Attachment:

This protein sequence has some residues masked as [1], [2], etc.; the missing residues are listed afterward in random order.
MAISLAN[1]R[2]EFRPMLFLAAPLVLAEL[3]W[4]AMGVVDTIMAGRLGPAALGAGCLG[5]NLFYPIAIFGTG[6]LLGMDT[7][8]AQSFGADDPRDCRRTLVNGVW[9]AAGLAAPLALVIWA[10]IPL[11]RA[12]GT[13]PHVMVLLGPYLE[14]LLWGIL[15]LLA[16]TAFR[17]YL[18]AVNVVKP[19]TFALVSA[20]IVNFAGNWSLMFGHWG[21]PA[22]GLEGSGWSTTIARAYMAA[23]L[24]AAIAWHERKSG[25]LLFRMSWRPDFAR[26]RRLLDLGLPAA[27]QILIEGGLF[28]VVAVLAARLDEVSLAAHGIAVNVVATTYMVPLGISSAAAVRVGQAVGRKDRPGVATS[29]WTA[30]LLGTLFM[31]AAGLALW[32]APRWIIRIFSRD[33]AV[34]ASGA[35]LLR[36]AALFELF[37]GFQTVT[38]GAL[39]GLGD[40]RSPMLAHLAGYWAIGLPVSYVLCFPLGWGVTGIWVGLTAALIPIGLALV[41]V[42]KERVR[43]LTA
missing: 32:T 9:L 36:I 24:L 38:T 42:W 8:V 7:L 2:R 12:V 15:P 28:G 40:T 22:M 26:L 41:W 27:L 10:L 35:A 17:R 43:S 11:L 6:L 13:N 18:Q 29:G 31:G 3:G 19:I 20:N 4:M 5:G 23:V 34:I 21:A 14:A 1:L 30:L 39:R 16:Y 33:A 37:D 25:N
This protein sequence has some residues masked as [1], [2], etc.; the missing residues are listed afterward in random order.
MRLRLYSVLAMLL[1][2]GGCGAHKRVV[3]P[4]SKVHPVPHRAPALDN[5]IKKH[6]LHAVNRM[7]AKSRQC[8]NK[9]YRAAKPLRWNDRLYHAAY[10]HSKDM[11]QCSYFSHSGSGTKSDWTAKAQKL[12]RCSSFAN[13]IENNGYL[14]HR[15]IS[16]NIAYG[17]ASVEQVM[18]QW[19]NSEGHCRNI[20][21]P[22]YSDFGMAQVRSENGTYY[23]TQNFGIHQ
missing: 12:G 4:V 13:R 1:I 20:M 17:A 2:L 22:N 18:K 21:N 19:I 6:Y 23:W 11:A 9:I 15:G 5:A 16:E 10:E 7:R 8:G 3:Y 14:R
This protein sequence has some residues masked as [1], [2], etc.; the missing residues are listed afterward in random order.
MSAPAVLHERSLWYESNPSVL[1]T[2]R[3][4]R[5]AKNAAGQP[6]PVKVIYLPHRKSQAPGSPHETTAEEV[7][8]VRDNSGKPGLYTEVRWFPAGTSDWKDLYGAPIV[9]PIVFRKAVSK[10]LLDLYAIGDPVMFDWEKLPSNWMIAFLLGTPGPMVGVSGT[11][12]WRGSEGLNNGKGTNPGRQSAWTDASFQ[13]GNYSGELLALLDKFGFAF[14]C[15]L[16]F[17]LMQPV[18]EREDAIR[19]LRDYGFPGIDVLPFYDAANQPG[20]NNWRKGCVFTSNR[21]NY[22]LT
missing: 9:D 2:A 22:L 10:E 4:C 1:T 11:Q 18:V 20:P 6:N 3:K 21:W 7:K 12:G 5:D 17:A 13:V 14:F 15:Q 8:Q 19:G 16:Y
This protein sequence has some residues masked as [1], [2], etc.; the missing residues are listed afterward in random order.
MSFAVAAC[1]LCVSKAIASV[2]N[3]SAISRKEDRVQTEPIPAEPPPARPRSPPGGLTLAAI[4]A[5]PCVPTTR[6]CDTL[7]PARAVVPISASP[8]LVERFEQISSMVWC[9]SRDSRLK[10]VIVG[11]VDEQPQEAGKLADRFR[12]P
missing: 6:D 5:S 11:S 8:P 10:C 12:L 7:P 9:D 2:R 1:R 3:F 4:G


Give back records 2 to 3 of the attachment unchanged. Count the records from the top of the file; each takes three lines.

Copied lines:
This protein sequence has some residues masked as [1], [2], etc.; the missing residues are listed afterward in random order.
MRLRLYSVLAMLL[1][2]GGCGAHKRVV[3]P[4]SKVHPVPHRAPALDN[5]IKKH[6]LHAVNRM[7]AKSRQC[8]NK[9]YRAAKPLRWNDRLYHAAY[10]HSKDM[11]QCSYFSHSGSGTKSDWTAKAQKL[12]RCSSFAN[13]IENNGYL[14]HR[15]IS[16]NIAYG[17]ASVEQVM[18]QW[19]NSEGHCRNI[20][21]P[22]YSDFGMAQVRSENGTYY[23]TQNFGIHQ
missing: 12:G 4:V 13:R 1:I 20:M 17:A 2:L 22:N 18:K 21:N 19:I 6:Y 23:W 11:A 9:I 15:G 5:A 16:E 10:E 7:R 8:G 3:Y 14:R
This protein sequence has some residues masked as [1], [2], etc.; the missing residues are listed afterward in random order.
MSAPAVLHERSLWYESNPSVL[1]T[2]R[3][4]R[5]AKNAAGQP[6]PVKVIYLPHRKSQAPGSPHETTAEEV[7][8]VRDNSGKPGLYTEVRWFPAGTSDWKDLYGAPIV[9]PIVFRKAVSK[10]LLDLYAIGDPVMFDWEKLPSNWMIAFLLGTPGPMVGVSGT[11][12]WRGSEGLNNGKGTNPGRQSAWTDASFQ[13]GNYSGELLALLDKFGFAF[14]C[15]L[16]F[17]LMQPV[18]EREDAIR[19]LRDYGFPGIDVLPFYDAANQPG[20]NNWRKGCVFTSNR[21]NY[22]LT
missing: 9:D 2:A 22:L 10:E 4:C 1:T 11:Q 18:V 20:P 6:N 3:K 21:W 7:K 12:G 5:D 17:A 13:V 14:F 15:Q 8:Q 19:G 16:Y